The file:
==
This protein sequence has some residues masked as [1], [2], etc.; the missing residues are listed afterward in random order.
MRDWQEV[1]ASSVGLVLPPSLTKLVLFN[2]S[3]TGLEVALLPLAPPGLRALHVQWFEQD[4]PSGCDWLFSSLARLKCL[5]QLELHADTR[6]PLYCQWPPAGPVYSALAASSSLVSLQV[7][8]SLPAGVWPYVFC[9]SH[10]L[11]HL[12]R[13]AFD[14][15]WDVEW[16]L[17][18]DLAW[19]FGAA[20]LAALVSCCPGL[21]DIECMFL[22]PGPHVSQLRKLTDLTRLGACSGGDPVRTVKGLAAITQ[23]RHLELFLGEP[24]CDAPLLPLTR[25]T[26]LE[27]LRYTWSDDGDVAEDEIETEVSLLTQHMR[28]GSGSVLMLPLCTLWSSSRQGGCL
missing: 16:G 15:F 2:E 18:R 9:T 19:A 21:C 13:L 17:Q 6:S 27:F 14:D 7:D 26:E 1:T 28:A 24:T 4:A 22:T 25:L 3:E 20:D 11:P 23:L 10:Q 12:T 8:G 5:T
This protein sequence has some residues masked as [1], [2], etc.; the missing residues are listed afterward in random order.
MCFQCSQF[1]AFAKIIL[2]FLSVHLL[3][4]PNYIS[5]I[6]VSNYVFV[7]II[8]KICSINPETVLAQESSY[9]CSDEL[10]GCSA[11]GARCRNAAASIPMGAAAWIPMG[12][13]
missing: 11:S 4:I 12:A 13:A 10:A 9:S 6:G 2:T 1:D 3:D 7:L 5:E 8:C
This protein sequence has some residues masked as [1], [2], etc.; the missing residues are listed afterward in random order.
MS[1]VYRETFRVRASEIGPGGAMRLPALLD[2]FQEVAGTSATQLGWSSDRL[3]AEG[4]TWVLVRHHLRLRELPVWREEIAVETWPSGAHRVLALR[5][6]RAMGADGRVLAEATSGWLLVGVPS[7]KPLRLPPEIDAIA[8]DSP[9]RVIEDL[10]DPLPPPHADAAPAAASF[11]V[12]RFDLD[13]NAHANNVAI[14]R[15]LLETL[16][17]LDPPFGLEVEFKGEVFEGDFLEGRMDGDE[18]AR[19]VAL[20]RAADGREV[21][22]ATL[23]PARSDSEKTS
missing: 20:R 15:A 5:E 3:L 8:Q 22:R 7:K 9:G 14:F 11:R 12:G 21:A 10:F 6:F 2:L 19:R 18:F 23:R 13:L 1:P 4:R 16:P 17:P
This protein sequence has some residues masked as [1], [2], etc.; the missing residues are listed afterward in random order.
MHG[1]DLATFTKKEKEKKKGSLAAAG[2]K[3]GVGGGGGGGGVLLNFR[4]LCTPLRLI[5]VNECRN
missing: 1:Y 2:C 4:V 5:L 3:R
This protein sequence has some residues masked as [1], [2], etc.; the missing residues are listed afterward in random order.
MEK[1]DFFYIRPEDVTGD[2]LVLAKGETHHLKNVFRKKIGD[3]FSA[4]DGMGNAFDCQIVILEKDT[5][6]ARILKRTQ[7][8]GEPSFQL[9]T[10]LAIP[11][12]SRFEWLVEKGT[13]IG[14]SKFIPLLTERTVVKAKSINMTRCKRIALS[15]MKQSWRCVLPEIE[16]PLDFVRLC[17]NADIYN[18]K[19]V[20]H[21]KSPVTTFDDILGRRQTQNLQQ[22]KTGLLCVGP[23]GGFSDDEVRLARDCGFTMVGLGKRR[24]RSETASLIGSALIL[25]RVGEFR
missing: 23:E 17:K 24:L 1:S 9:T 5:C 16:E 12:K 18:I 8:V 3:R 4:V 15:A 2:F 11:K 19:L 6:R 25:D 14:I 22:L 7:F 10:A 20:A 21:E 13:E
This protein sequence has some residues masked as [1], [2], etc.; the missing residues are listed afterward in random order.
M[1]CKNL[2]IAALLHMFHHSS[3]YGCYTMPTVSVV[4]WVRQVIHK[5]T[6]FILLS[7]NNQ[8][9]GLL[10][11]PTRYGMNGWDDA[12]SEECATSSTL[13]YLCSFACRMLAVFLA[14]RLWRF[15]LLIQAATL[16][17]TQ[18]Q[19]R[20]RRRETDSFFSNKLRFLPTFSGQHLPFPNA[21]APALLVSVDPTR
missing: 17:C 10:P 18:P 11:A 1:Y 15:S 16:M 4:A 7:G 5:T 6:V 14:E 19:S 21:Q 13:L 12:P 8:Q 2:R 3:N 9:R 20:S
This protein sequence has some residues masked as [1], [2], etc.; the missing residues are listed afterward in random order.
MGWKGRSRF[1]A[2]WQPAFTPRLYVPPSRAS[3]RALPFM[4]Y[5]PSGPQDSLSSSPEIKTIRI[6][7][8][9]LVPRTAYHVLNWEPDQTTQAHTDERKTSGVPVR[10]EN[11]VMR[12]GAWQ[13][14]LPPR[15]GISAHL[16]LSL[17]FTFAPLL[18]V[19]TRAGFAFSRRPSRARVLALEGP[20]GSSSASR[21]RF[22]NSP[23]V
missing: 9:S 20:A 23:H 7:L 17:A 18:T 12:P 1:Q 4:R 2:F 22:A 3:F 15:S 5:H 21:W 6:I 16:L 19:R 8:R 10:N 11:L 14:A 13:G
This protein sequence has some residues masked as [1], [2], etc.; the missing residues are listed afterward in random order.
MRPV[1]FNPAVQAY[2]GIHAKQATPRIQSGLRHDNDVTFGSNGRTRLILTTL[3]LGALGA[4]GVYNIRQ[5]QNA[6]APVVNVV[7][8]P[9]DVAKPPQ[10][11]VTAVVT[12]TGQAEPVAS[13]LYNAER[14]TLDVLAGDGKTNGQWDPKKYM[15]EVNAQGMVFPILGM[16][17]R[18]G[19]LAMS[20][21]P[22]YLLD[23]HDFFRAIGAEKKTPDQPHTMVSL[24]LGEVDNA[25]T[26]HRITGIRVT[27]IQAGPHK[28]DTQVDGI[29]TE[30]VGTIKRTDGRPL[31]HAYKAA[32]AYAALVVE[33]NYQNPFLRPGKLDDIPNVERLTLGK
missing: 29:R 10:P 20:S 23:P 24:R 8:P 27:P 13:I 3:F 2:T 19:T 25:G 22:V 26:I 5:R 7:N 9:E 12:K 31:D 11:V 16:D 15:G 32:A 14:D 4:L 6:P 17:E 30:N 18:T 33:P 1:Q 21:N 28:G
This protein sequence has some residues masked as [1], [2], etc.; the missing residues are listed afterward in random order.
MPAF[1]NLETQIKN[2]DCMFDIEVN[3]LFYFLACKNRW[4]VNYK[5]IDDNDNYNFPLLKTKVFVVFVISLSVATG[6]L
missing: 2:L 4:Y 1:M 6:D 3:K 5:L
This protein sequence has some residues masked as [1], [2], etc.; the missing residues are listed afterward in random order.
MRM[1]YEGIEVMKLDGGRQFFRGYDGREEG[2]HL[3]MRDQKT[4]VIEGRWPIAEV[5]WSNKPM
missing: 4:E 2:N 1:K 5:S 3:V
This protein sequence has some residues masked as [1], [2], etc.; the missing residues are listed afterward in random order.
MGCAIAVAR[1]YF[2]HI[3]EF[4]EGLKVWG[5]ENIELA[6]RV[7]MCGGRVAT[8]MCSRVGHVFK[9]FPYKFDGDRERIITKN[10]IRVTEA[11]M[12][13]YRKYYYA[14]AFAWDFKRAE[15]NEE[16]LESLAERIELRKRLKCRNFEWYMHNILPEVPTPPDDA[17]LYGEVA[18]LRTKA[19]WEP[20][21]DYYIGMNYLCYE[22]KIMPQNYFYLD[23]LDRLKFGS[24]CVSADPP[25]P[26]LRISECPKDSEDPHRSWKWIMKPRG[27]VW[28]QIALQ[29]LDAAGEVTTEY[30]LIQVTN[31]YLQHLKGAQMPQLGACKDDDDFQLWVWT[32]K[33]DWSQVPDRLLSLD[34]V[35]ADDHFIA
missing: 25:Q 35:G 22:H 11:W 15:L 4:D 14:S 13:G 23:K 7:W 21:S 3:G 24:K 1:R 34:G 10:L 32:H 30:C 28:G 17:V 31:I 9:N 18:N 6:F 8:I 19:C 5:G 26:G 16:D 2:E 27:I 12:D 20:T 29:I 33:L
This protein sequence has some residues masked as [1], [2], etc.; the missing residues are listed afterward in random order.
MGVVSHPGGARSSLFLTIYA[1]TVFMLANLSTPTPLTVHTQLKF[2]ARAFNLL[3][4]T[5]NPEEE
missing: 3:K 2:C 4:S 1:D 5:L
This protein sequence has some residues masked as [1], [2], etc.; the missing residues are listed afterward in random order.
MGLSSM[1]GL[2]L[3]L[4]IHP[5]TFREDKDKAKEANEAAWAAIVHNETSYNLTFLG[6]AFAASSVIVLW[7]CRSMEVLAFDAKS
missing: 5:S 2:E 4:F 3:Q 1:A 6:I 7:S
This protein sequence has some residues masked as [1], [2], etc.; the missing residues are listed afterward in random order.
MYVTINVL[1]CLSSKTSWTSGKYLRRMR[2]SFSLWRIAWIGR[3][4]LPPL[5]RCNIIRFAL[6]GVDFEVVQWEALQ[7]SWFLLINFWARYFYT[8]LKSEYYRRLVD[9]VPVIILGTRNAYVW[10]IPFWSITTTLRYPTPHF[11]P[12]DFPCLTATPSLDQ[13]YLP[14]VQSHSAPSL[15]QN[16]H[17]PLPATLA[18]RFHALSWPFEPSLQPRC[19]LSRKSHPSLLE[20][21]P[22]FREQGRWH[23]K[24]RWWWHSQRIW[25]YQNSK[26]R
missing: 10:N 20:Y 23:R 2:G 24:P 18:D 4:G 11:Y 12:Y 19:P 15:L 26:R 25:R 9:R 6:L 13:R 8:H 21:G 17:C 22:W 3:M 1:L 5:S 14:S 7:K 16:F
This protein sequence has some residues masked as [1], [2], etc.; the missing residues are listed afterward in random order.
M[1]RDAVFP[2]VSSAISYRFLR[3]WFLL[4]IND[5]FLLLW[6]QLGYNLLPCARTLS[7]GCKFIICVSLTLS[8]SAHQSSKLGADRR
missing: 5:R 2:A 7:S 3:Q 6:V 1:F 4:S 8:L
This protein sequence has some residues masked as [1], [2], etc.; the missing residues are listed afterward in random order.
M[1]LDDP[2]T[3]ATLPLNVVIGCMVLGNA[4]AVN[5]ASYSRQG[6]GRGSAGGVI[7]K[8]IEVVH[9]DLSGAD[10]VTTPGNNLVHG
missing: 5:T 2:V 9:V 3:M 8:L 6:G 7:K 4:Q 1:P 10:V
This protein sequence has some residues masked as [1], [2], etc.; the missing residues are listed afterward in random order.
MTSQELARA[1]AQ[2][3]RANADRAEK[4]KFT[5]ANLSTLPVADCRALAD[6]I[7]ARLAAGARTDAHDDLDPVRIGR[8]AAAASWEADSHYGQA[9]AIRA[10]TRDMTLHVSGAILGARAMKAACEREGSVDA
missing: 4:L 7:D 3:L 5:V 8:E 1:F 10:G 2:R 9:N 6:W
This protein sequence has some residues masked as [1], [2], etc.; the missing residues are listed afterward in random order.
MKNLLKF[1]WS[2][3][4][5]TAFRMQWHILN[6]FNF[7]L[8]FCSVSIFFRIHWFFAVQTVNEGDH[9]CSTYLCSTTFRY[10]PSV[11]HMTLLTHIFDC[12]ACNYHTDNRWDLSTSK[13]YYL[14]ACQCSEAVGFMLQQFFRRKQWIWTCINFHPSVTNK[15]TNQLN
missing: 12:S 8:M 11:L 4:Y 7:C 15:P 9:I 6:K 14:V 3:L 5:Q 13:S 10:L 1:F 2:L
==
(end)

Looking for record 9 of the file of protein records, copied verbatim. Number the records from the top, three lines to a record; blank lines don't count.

This protein sequence has some residues masked as [1], [2], etc.; the missing residues are listed afterward in random order.
MPAF[1]NLETQIKN[2]DCMFDIEVN[3]LFYFLACKNRW[4]VNYK[5]IDDNDNYNFPLLKTKVFVVFVISLSVATG[6]L
missing: 2:L 4:Y 1:M 6:D 3:K 5:L